For my part, I would hold that, whether or not a statement in such general terms can be supported, the proposition can be supported in a case such as the present where there is no other effective way of ensuring that the interim costs order is satisfied. That, of course, is always subject to what the judge referred to as the overwhelming consideration falling within article 6, that orders requiring payment of costs as a condition of proceeding with litigation are not made in circumstances where to enforce such an order would drive a party from access to justice, but for reasons which the judge explained, and to which I have already referred, this is not such a case.”
  1. In this case, it is said that Mr Amanat has had much opportunity to pay this sum and that, on his own evidence before this court, he is an extremely wealthy man and that, therefore, the £40,000 should in fact cause him little difficulty.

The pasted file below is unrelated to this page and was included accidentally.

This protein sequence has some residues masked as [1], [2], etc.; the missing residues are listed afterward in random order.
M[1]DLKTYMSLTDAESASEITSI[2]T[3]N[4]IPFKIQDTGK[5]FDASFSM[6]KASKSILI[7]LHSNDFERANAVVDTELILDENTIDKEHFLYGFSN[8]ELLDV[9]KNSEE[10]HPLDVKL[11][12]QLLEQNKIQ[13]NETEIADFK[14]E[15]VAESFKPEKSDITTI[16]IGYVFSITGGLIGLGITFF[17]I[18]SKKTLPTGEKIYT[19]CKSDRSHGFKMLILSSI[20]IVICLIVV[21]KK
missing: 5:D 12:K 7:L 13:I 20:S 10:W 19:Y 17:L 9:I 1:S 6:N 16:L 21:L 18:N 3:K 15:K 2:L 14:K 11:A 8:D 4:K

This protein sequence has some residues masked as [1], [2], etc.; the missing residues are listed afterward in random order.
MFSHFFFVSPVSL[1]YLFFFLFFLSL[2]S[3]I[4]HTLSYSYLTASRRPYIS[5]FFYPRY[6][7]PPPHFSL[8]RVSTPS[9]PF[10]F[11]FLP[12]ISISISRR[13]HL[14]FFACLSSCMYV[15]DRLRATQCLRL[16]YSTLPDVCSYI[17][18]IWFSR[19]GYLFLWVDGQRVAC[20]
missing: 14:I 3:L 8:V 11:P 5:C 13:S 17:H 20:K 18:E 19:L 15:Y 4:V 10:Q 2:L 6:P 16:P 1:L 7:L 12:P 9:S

2. There have also been numerous other failures and breaches of court orders along the way.
  3. I was specifically referred to what is said to be Mr Amanat’s long history of not paying debts and the fact that in an application in these proceedings Henderson J found that he had been found in the United States to be a blatant fraudster. It is also drawn to my attention that it is said that Mr Amanat deliberately misled this court in the current proceedings when the Sherway defendants applied for security for costs. Mr Amanat caused PHRL’s solicitors to provide evidence to the court that PHRL held $35 million of Treasury bonds and it turned out in fact that that evidence was false and was based on letters written to PHRL on Mr Amanat’s instructions.
  4. It is also said that the evidence now produced by Mr Amanat also demonstrates that the $50 million lent to PHRL by Sherway, which is the central issue remaining in this case, was immediately transferred to another company under Mr Amanat’s control, Peak Venture Partners LLC. The main remaining claim in this part of the action relates to a guarantee in relation to those sums.